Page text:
Agave x striphantha ‘Striptease’ is a JLBG creation from a 2013 cross of Agave striata and Agave lophantha. Both parents are 30 year survivors here in the garden, so we wanted to see what a combination of genes looked like. Also, Agave striata is the only hardy agave species, whose main crown doesn’t die after flowering. So far, this gem is 3′ wide, and like the Agave striata parent, it offsets from the crown and doesn’t sucker like Agave lophantha. It’s looking like a flower spike may be imminent, so perhaps we’ll have our flowering question answered soon.
The bees are buzzing with excitement over the impending flowering of five clones of Agave ovatifolia here at JLBG. We’ve never had a year with quite this many whale’s tongue agaves spiking at once, so it should be quite a show. Here’s our Agave ovatifolia ‘Frosty Blue’, which was the first to spike, but the other four aren’t far behind. Full opening probably won’t occur until our summer open house, but in the meantime, they are still something to marvel over.
Because we’ve had another mild winter with regard to absolute low temperatures, the foliage on most of our hardy century plants is still looking good. In colder winters, foliar damage is often caused by our wet, cold winters. While we have been consistently cool and extremely wet (it has rained 50% of the days since January 1), the agaves look great…the well-drained soil is the key. We just took this image of Agave ‘Crazy Horse’, which is looking particularly architectural in the winter garden.
One of our most unique agave seedlings is a selection of Agave lophantha in which the tips of the leaves turn bright gold during the cold winter months. Here is our parent clump that’s been in the ground since 2011. Hopefully just a few more years and we’ll have enough to share…assuming there is any interest.
We posted this a few weeks ago as our Agave ‘Mountain Man’ (A. gentryi x montana) prepared to open. We’ll, the big moment is here…below are a few shot from today.
The seed were wild-collected in Mexico in the late 1990s by our friends at Yucca Do, and our seedling was planted in May 2000, so it took 17 years to flower. Fingers crossed for good seed set, and fortunately we have many more agaves in flower (and a tall ladder) to help the process.
Look what showed up in the garden. Our specimen of Agave ‘Mountain Man’…a hybrid of Agave montana and Agave gentryi decidied to flower for our spring open nursery and garden. This unusual hybrid starts its flower spike in the fall, which stops for the coldest part of winter, then starts growing again in spring. The spike showed no damage despite a winter low of 13 degrees F. Be sure to check this out when you visit…located just behind the welcome tent.
October is a transitional month in the garden, as the plants of summer begin to fade and the stars of the autumn garden begin to shine. Join us Saturday October 8 from 10am – noon for a two-hour class…an interactive outdoor walk through our extensive botanical gardens, discussing the plants in the garden, and how and why they grow.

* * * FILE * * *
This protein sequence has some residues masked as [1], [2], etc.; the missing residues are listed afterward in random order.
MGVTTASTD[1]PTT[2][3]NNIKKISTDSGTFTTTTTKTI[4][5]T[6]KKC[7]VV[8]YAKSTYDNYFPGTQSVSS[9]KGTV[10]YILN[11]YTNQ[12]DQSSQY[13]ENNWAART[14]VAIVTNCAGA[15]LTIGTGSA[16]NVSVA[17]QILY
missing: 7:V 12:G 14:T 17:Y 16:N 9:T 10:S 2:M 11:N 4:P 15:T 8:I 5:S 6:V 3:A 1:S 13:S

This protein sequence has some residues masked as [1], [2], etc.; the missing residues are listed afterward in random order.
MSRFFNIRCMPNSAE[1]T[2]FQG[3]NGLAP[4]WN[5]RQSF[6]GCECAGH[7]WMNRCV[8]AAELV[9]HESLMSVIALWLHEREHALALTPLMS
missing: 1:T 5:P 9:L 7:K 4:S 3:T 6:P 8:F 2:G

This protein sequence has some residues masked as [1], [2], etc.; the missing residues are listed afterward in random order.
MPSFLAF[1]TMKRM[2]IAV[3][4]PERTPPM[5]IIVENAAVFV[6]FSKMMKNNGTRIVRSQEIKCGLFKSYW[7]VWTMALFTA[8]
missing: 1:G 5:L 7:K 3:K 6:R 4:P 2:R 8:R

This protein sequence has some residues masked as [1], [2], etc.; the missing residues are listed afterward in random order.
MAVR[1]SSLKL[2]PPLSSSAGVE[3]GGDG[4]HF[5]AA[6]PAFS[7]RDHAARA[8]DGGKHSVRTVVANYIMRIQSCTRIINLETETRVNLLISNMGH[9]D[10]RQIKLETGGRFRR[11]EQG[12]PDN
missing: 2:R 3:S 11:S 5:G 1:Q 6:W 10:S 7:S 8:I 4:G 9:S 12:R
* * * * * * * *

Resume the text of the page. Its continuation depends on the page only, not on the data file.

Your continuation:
These pictures were taken at Juniper Level Botanic Garden today.
We are very excited to see that we have at least 9 agaves so far that will be flowering in 2016. Above is a recent photo of Agave victoriae-reginae where you can see the bud forming in the center where the leaves have become reduced in size. While we lose the agaves after flowering, we are able to make crosses and create more new and unqiue agaves. We also share pollen with plant breeder Hans Hansen, who crosses them with manfredas to create some amazing mangaves as pictured below, which we are pleased to introduce for 2016
Mangave ‘Kaleidoscope’ makes a superb container plant where it isn’t hardy in the ground. It should be fine outdoors from Zone 7b south.
Mangave ‘Moonglow‘ with its large dark purple spots is the smallest of the three. The foliage of all is incredible pliable unlike most agaves.
A third introduction for 2016 is Mangave ‘Pineapple Express’…the fastest growing of these three. These will fill out a container in no time and are great for summer patio containers.
Agave x protoamericana
Agave salmiana var. ferox ‘Bellville’
One of the fun projects our JLBG research division has been working on for several years is breeding for winter hardy century plants. One of our latest crosses is between the two plants pictured above, Agave x protoamericana (blue) and Agave salmiana var. ferox ‘Bellville’ (green). These are the two largest agaves that are winter hardy for us, and we were able to cross them in 2014. We are offering seed grown offspring while they last under the name Agave ‘Bluebell Giants’. In most cases, our other hybrid agaves are larger and more vigorous than the parents, which in this cases could be HUGE! These seed-grown plants have now filled our 1 qt pots and we’ll be planting our first plants in the garden in spring. If you like giant agave and love to experiment along with us, don’t miss this once in a lifetime opportunity.